What the heck is the market thinking? After Boston Beer (NYSE:SAM) reported earnings last week, investors pushed the craft brewer's stock some 20% higher. While there were signs a few things had improved, this financial report was no cause for raising a frothy mug to cheer the results. Quite likely, the gains will eventually taste as sour as skunked beer.
Heading in the right direction
Sure, there were positive developments. Depletions that had been down 14% in the first quarter were down only 3% in the second (depletions are sales to distributors and retailers, and are considered an industry proxy for demand). And while it sold 1,000 fewer barrels this year than it did in the same period in 2016, it shipped 372,000 more barrels of beer during the second quarter than it did in the first.
CEO Martin Roper said during the brewer's earnings conference call with analysts, "The year-to-date number, through July, is indicative that the trends have significantly changed from the first quarter."
Revenues came in at $264.7 million compared to $261.2 million last year, while earnings rose to $29.1 million, or $2.35 a share, including a $0.02 per share tax benefit, from $26.6 million, or $2.06 a share, a year earlier.
Indeed, by all measures Boston Beer's first quarter was dismally disastrous, so the second quarter showed the brewer seemingly finding its footing again and putting itself in the right direction once more. Sort of.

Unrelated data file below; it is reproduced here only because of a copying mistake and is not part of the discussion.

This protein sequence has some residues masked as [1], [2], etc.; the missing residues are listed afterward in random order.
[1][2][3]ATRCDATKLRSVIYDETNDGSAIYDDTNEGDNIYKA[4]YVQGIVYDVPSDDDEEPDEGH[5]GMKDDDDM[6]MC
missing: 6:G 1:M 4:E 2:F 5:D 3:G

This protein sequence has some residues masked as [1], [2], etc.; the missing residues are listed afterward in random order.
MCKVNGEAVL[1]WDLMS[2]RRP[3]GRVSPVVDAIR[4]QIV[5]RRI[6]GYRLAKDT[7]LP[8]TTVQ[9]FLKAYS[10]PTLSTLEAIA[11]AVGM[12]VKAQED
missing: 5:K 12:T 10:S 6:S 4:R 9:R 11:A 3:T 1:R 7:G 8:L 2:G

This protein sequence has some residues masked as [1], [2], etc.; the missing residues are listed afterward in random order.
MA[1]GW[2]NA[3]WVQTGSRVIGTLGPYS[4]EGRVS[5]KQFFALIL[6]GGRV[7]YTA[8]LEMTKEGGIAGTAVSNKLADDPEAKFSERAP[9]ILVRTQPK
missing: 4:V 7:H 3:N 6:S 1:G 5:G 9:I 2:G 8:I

Biggest brands still down
The craft brewer's core beverages are still in trouble. Both its flagship Samuel Adams beer and its Angry Orchard hard ciders continue to see falling depletions, and its hard soda brand Coney Island Brewing was also down. In fact, hard soda looks to have been little more than a fad that's quickly fading, or as chairman Jim Koch described it, it was a "boom-splat phenomenon."
Yet the rise and fall of hard soda is also holding back what was admittedly one of the few bright spots in Boston Beer's earnings report, hard seltzer. Truly Spiked & Sparkling, as well as Twisted Tea, a longtime frontrunner, showed increases in the quarter, but it's being hurt because retailers still have singed fingers from hard soda. Having committed shelf space to the one, only to see it flame out, they're more reluctant to repeat the experiment with the other.
Moreover, despite the limited success it's seeing with hard seltzer, even being described as one of the leaders in the emerging category, it's still a tiny niche product that hasn't even reached hard soda's size at its peak. It's so new, Roper admits, it may end up being nothing more than a seasonal drink, though there is always the possibility it could gain a lot of momentum.
A false impression
In short, Boston Beer's stock was bid up because the quarter looked so much better than the previous one, but that quarter was a train wreck. Instead of seeing this as a major improvement trend, investors would be better served looking at the first quarter as an outlier and the latest effort as more of a continuation of the stumbling results the craft brewer has experienced for awhile now.
It's certainly positive that Boston Beer's earnings reversed course this time around, rather than continuing down, but the report was not as good as investors seem to think.